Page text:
Sunday, July 22, 2018

2018-07-22: Tic-Tac-Toe and Magic Square Made Me a Problem Solver and Programmer

"How did you learn programming?", a student asked me in a recent summer camp. Dr. Yaohang Li organized the Machine Learning and Data Science Summer Camp for High School students of the Hampton Roads metropolitan region at the Department of Computer Science, Old Dominion University from June 25 to July 9, 2018. The camp was funded by the Virginia Space Grant Consortium. More than 30 students participated in it. They were introduced to a variety of topics such as Data Structures, Statistics, Python, R, Machine Learning, Game Programming, Public Datasets, Web Archiving, and Docker etc. in the form of discussions, hands-on labs, and lectures by professors and graduate students. I was invited to give a lecture about my research and Docker. At the end of my talk I solicited questions and distributed Docker swag.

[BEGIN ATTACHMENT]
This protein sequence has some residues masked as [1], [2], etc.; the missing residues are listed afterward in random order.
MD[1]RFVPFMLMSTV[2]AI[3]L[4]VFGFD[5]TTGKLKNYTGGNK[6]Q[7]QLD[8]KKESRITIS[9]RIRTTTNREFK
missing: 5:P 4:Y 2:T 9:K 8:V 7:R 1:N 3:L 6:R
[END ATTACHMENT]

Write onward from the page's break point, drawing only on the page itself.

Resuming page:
The question "How did you learn programming?" led me to draw Tic-Tac-Toe Game and a 3x3 Magic Square on the white board. Then I told them a more than a decade old story of the early days of my bachelors degree when I had recently got my very first computer. One day while brainstorming on random ideas, I realized the striking similarity between the winning criteria of a Tic-Tac-Toe game and sums of 15 using three numbers of a 3x3 Magic Square that uses unique numbers from one to nine. The similarity has to do with their three rows, three columns, and two diagonals. After confirming that there are only eight combinations of selecting three unique numbers from one to nine whose sum is 15, I was sure that those are all placed at strategic locations in a magic square and there is no other possibility left for another such combination. If we assign values to each block of the Tic-Tac-Toe game according the Magic Square and store list of values acquired by the two players, we can decide potential winning moves in the next step by trying various combinations of two acquired vales of a player and subtracting it from 15. For example, if places 4 and 3 are acquired by the red (cross sign) player then a potential winning move would be place 8 (15-4-3=8). With this basic idea of checking potential wining move, when the computer is playing against a human, I could set strategies of first checking for the possibility of winning moves by the computer and if none are available then check for the possibility of the next winning moves by the human player and block them. While there are many other approaches to solve this problem, my idea was sufficient to get me excited and try to write a program for it.